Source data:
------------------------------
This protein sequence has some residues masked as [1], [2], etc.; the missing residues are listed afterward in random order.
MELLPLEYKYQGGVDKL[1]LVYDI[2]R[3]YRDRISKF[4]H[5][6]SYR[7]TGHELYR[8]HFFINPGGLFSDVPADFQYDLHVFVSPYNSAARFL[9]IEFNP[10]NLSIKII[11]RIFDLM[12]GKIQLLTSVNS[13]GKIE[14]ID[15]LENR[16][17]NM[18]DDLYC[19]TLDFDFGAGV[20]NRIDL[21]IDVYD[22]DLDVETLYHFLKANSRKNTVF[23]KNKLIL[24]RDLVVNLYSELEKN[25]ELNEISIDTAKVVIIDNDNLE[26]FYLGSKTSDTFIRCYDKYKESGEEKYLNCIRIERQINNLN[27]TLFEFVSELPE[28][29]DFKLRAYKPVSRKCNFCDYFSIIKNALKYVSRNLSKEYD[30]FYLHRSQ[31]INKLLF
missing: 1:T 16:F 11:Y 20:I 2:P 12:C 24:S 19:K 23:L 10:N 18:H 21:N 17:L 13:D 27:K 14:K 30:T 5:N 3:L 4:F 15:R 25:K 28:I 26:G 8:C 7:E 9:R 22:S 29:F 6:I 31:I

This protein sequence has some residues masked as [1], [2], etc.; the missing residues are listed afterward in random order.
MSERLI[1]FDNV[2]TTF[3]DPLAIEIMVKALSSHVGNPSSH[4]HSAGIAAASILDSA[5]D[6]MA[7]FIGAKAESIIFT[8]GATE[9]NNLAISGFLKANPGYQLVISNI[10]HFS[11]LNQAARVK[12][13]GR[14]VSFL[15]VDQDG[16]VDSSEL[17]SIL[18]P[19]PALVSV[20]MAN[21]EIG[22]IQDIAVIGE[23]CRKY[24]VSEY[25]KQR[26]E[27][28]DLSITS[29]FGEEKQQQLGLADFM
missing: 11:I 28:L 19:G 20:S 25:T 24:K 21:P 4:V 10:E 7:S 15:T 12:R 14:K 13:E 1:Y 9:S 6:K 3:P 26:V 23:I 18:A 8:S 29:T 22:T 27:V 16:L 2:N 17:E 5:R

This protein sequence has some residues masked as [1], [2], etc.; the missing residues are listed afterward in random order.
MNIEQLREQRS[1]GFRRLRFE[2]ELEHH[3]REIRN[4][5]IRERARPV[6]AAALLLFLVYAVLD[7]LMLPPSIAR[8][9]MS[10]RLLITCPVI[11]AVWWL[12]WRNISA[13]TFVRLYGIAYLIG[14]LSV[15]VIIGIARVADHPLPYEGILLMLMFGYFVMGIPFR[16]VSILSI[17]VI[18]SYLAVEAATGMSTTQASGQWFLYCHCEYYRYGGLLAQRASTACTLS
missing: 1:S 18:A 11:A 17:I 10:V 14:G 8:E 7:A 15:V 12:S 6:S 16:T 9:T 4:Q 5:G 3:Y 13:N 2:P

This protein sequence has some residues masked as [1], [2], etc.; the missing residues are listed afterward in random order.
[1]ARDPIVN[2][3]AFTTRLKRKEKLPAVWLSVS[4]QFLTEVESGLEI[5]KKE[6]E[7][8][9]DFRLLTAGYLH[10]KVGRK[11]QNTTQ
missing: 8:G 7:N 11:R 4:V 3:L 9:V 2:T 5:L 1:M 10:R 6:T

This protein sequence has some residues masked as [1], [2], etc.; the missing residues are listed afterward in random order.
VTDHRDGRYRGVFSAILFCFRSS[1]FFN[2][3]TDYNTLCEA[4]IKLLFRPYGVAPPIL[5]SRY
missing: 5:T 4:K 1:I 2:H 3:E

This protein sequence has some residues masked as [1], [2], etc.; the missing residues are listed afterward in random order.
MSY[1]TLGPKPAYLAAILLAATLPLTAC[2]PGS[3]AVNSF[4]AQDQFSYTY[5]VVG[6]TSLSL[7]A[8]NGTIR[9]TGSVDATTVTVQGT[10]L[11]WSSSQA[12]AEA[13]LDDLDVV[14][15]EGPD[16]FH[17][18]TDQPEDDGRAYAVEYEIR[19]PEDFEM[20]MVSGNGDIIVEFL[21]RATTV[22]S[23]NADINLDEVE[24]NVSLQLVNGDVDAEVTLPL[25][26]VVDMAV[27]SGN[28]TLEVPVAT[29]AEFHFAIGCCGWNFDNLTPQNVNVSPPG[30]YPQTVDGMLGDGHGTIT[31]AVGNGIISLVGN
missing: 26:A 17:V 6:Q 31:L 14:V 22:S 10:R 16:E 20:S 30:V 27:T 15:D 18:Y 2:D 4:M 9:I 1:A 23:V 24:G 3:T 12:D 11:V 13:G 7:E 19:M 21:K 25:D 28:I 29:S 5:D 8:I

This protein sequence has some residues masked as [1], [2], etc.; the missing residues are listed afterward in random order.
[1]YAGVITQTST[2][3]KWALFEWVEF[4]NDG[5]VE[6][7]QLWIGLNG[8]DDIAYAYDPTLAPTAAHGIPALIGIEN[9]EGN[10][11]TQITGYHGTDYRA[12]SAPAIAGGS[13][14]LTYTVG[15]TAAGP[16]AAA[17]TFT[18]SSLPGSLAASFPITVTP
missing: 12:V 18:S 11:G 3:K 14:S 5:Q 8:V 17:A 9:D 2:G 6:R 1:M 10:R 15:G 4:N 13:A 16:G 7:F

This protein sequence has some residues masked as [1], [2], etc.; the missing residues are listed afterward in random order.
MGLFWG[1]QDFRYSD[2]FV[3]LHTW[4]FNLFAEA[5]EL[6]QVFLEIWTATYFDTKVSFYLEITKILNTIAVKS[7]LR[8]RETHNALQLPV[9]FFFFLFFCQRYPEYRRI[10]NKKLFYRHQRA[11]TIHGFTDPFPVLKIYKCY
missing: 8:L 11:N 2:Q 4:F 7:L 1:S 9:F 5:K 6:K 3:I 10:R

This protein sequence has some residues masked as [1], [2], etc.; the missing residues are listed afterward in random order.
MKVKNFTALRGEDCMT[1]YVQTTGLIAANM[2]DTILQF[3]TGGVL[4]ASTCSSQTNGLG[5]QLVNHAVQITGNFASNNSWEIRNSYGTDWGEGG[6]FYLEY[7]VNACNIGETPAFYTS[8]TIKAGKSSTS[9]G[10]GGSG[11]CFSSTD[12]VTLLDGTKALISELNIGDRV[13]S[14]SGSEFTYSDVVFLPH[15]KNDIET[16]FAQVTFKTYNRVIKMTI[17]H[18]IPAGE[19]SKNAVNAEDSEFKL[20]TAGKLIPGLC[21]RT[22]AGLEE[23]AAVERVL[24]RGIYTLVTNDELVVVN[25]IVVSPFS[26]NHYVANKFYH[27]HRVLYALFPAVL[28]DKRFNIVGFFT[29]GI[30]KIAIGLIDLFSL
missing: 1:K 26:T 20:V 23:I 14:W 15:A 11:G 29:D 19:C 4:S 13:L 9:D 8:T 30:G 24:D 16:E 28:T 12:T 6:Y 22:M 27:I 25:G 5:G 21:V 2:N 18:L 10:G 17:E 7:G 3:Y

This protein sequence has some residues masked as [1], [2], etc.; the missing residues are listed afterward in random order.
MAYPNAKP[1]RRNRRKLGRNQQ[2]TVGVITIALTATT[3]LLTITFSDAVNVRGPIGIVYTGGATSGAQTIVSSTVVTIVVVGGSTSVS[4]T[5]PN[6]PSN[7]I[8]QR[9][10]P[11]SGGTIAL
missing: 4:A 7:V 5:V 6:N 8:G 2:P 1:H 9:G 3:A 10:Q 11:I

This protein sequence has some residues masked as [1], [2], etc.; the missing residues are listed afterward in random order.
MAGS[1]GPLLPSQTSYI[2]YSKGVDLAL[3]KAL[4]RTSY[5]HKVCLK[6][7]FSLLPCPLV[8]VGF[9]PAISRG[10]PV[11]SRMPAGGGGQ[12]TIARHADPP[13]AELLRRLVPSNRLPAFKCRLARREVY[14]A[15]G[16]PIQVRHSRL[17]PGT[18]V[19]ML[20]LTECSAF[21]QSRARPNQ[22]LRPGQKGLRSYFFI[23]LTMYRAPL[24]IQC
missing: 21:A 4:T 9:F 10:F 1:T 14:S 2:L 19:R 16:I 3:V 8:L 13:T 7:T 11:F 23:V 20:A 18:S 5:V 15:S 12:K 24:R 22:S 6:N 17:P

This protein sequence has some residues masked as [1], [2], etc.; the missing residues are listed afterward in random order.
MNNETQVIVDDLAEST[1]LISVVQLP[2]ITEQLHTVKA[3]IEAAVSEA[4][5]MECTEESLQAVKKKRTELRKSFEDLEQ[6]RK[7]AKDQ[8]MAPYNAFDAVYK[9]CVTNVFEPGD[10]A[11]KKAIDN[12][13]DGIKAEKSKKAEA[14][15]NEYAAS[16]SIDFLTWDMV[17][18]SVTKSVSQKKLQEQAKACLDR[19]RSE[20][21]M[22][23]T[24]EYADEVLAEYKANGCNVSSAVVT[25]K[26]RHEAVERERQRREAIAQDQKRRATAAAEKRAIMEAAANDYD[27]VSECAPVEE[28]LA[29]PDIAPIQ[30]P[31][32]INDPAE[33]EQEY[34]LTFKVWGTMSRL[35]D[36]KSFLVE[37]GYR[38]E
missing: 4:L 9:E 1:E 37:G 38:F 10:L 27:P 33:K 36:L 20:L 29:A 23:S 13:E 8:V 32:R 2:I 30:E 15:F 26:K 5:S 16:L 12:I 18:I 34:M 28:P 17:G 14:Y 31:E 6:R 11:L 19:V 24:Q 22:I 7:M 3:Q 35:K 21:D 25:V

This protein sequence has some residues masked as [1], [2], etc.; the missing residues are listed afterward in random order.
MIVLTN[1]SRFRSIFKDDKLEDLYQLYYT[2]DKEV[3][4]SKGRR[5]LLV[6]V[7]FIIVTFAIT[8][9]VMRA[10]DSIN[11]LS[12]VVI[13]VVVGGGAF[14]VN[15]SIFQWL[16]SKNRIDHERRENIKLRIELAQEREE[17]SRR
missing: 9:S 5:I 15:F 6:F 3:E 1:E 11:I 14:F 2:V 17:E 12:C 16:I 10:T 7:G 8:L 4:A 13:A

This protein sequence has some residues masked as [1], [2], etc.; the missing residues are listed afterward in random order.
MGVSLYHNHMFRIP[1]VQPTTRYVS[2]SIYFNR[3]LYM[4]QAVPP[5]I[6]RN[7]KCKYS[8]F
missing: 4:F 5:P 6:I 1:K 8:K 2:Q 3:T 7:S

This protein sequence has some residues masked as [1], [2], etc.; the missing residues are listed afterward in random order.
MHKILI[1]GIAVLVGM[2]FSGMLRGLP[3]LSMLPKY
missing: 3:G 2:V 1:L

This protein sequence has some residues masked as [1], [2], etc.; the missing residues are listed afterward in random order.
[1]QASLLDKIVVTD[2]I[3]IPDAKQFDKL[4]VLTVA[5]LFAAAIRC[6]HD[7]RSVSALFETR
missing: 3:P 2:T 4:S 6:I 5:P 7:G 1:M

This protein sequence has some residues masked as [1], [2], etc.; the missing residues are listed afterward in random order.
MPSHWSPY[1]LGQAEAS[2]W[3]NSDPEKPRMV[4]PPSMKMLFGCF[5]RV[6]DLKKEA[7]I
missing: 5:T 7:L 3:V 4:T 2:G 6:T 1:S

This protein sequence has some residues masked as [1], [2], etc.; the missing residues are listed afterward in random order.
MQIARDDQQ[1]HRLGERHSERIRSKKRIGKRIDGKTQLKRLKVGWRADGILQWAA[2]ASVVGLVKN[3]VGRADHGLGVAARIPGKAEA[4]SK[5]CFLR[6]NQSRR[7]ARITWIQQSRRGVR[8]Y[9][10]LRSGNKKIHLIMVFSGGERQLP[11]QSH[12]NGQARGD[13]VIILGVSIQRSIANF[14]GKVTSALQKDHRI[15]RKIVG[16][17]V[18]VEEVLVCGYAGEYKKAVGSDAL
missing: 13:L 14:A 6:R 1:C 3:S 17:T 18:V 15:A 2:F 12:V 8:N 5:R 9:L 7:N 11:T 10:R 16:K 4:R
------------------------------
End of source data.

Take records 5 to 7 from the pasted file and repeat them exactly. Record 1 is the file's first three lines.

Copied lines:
This protein sequence has some residues masked as [1], [2], etc.; the missing residues are listed afterward in random order.
VTDHRDGRYRGVFSAILFCFRSS[1]FFN[2][3]TDYNTLCEA[4]IKLLFRPYGVAPPIL[5]SRY
missing: 5:T 4:K 1:I 2:H 3:E

This protein sequence has some residues masked as [1], [2], etc.; the missing residues are listed afterward in random order.
MSY[1]TLGPKPAYLAAILLAATLPLTAC[2]PGS[3]AVNSF[4]AQDQFSYTY[5]VVG[6]TSLSL[7]A[8]NGTIR[9]TGSVDATTVTVQGT[10]L[11]WSSSQA[12]AEA[13]LDDLDVV[14][15]EGPD[16]FH[17][18]TDQPEDDGRAYAVEYEIR[19]PEDFEM[20]MVSGNGDIIVEFL[21]RATTV[22]S[23]NADINLDEVE[24]NVSLQLVNGDVDAEVTLPL[25][26]VVDMAV[27]SGN[28]TLEVPVAT[29]AEFHFAIGCCGWNFDNLTPQNVNVSPPG[30]YPQTVDGMLGDGHGTIT[31]AVGNGIISLVGN
missing: 26:A 17:V 6:Q 31:L 14:V 22:S 10:R 16:E 20:S 30:V 27:T 15:D 18:Y 2:D 4:M 9:I 1:A 23:V 24:G 3:T 12:D 11:V 13:G 7:E 19:M 21:K 25:D 28:I 29:S 5:D 8:I

This protein sequence has some residues masked as [1], [2], etc.; the missing residues are listed afterward in random order.
[1]YAGVITQTST[2][3]KWALFEWVEF[4]NDG[5]VE[6][7]QLWIGLNG[8]DDIAYAYDPTLAPTAAHGIPALIGIEN[9]EGN[10][11]TQITGYHGTDYRA[12]SAPAIAGGS[13][14]LTYTVG[15]TAAGP[16]AAA[17]TFT[18]SSLPGSLAASFPITVTP
missing: 12:V 18:S 11:G 3:K 14:S 5:Q 8:V 17:A 9:D 2:G 6:R 1:M 10:R 15:G 4:N 13:A 16:G 7:F